'Still Alice' is an honest look at the devastation wreaked by Alzheimer's
PHOTO BY SONY PICTURES CLASSICS
Where is it playing?: Downtown Centre, Stadium 10
What's it rated?: PG-13
What's it worth?: $8.00
What's it worth?: $7.50
Renowned Columbia University linguistics professor Alice Howland (Julianne Moore, who won a Best Actress in a Leading Role Academy Award for her performance) slowly begins forgetting words, which leads to the devastating diagnosis of early onset Alzheimer’s disease. Now the happily married mother of three discovers the limits of her family bonds. (101 min.)
Glen: Alzheimer’s is a cruel disease, one that strips patients of dignity, and, more importantly, the ability to comprehend what’s happened to them. Consequently, this film is depressing as hell. If you come in hoping for a triumph over disease, you’ll be disappointed. Instead, Still Alice chronicles the tragic progression of early onset Alzheimer’s, the toll it takes on the family of the loved one, and the inevitable result of this incurable affliction. Of course, a lot of films are depressing, but they’re still worth seeing, and this one is especially worthy thanks to a remarkable performance by Moore. We’re writing this review before the 2015 Academy Awards, but I won’t be the least bit surprised if Moore takes home the Best Actress in a Leading Role Oscar. She strikes all the right notes here, first of denial of her symptoms, then of confusion, depression, desperation, and then near total befuddlement. At one point, Alice tells her husband, “I wish I had cancer.” People understand that disease, she explains, and being understood is what she longs for.
Anna: Julianne Moore gives an amazing performance, capturing what a difficult and heartbreaking experience it must be to slip away into Alzheimer’s disease. The film begins with Alice’s 50th birthday, and shortly after that, she starts seeing a neurologist. She’s been forgetting words, she got lost while running, and she feels like she’s losing her mind. When she finally tells her husband that she’s been seeing a doctor, his first reaction is to tell her that there’s nothing wrong with her; everyone forgets words or where you put the keys. Alice is understandingly frustrated and angered that he isn’t taking her seriously, not seeing what a serious problem may be lying under the surface. We watch her diagnosis and realization that her rare form of Alzheimer’s may have been passed on to her children. Then the living begins: Alice makes lists for herself, practices memory exercises, and tries as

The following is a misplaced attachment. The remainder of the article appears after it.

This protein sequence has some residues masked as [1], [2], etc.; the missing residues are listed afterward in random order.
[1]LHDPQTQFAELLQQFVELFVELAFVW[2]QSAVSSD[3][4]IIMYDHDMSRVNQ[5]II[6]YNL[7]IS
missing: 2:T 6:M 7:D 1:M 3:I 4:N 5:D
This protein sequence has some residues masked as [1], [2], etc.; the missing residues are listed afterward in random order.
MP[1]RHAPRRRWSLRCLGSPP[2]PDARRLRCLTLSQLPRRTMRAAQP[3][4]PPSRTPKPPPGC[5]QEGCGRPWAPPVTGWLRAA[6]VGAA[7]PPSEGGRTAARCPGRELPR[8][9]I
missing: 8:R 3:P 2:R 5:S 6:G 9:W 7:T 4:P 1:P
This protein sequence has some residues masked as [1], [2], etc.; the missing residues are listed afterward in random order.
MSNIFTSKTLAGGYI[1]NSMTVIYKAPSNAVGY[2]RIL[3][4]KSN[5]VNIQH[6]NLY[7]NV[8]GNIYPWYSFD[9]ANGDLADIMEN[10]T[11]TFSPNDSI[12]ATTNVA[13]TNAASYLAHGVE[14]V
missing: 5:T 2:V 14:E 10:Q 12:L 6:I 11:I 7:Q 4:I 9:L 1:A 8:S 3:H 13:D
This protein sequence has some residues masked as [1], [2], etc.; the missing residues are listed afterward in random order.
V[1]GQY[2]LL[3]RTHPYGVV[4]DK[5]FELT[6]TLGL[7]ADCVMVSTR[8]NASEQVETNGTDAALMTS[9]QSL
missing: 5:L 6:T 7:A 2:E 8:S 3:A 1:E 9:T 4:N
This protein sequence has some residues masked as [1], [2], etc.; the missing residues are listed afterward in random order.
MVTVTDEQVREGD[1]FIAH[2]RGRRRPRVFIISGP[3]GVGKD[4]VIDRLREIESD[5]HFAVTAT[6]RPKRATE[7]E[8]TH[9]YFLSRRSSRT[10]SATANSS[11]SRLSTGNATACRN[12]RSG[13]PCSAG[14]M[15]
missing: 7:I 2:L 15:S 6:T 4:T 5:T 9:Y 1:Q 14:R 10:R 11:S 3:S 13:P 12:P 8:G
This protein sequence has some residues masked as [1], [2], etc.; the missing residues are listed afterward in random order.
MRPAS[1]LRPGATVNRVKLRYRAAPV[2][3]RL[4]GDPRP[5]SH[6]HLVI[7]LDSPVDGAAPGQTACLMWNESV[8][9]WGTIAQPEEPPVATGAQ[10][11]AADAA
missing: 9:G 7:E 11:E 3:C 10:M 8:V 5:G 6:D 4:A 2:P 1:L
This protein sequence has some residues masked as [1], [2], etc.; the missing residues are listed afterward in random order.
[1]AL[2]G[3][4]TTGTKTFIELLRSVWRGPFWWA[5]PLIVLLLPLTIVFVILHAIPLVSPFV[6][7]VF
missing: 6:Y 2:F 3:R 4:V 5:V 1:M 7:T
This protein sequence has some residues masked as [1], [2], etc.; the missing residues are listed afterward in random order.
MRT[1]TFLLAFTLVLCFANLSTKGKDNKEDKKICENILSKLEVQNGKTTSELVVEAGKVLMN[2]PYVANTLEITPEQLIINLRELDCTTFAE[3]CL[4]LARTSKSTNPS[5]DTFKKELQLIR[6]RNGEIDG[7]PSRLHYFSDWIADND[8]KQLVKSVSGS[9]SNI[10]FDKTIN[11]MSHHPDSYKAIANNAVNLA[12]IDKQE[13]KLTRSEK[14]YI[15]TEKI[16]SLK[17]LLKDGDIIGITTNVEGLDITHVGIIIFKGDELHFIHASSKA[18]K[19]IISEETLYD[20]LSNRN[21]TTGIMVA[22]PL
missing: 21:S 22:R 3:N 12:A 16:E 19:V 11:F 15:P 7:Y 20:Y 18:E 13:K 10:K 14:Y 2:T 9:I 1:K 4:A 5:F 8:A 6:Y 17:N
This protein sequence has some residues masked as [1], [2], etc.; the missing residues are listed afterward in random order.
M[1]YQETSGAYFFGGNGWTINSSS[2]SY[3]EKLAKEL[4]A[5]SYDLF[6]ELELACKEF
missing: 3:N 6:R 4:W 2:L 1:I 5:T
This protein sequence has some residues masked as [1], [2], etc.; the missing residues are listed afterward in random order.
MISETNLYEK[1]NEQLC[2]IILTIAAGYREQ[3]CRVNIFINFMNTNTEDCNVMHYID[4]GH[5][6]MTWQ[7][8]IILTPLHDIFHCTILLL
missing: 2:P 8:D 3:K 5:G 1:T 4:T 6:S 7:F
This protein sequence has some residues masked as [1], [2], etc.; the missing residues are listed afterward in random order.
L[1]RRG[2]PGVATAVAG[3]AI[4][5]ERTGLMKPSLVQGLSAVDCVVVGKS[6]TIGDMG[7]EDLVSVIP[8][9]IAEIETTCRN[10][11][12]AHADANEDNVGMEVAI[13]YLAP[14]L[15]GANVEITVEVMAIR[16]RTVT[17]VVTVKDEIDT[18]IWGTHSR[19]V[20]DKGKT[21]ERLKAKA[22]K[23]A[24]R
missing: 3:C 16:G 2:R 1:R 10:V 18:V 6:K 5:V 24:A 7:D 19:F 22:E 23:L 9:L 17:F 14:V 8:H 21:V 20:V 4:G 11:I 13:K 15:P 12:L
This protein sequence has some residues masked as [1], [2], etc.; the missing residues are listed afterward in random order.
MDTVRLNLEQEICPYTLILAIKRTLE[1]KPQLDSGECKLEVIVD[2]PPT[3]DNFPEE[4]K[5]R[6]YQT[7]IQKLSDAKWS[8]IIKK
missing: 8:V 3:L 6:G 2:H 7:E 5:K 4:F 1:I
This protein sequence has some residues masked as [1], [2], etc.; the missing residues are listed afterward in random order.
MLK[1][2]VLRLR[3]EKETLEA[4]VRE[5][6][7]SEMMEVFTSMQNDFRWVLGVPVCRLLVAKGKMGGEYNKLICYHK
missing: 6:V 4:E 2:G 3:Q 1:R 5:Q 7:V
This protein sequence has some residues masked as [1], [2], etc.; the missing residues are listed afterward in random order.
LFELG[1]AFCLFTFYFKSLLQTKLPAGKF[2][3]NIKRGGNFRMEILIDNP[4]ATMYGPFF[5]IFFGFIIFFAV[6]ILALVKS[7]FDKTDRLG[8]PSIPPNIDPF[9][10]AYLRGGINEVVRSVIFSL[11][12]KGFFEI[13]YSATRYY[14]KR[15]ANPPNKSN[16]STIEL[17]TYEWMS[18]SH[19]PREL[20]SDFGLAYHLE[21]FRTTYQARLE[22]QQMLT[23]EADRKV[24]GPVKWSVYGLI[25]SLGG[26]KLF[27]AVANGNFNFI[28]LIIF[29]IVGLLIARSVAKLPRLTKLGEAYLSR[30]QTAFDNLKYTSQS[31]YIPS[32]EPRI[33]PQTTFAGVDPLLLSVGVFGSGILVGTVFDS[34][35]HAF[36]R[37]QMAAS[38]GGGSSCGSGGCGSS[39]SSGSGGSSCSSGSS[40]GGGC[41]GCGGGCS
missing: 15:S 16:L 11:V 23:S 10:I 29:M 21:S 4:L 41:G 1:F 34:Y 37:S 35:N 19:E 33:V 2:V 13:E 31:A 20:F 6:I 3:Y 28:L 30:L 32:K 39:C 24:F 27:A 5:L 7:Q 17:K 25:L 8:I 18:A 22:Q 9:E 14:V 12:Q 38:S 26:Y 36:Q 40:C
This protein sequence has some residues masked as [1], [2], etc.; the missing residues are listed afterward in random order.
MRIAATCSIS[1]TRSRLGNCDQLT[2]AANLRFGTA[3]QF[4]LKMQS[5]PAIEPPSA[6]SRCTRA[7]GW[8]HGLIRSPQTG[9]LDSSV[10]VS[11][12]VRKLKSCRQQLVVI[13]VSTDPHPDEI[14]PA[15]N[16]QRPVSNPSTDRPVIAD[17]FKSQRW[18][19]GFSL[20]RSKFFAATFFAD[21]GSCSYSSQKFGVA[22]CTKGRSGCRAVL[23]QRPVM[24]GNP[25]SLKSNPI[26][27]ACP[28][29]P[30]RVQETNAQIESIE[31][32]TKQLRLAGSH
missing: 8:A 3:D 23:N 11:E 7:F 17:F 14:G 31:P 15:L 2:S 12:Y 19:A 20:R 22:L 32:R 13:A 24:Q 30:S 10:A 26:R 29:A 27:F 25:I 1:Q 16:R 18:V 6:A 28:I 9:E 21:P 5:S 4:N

best she can to ward off the disease that is creeping further and further
into her mind.
Glen: Based on a novel by Lisa Genova, the film is co-written and co-directed by Richard Glatzer and Wash Westmorland, who collaborated on Quinceañera (2006) and The Last Robin Hood (2013). They definitely make some interesting choices. Toward the end, there’s a montage with a series of colorful close-ups of what might be candy sprinkles then Fruity Pebbles cereal then fish eggs … the point being we see but are unsure of what’s before us. It’s familiar, but we’re uncertain. Are the “fish eggs” plastic BBs? We don’t know, and like Alice, we’re lost for a minute. The film’s also aided by a fine performance from Alec Baldwin and—I hate to admit it, since she usually seems so vacuous—Kristen Stewart, who still does too much lip biting and eye smoldering to be taken fully seriously, but she also manages to construct a believable struggling actress and free spirit. Her character, Lydia, turns out to be most capable of giving her mother what she needs even though she’s the black sheep of the family. The family dynamics between Alice’s three kids—Lydia, Anna (Kate Bosworth), and Tom (Hunter Parrish)—feels real, so kudos to the co-writers/directors for crafting something that feels true but could have easily been treacle-drenched caricature. Instead, this is an honest examination of a terrible disease and how it can strain family relations.
Anna: I thought the filmmakers did a great job of letting the audience in on what it would feel like to be in Alice’s head, to feel that confusion and frustration. When she gets lost on campus while running, they blur out her surroundings, making what she sees every day suddenly unfamiliar and frightening. They also managed to make the family dynamics feel very honest. When we first are introduced to her youngest daughter Lydia, Alice pleads with her to go to college, to have a back-up plan for if and when her acting career doesn’t work out. Alice wants her to be like her older children: driven and academic. Yet in the end, it is Lydia who can stay and care for her mom in her home because she isn’t in medical school like her brother, isn’t a lawyer raising children like her older sister, or under a demanding teaching schedule like her father. Alzheimer’s isn’t a happy ending, and this film doesn’t try and give it one. It is sad, heartbreaking even, but totally worth the tears to watch Moore’s portrayal of Alice and a supporting cast that helps to weave this bittersweet story.
Split Screen is written by New Times staff writer Glen Starkey and his wife Anna. Comment at firstname.lastname@example.org.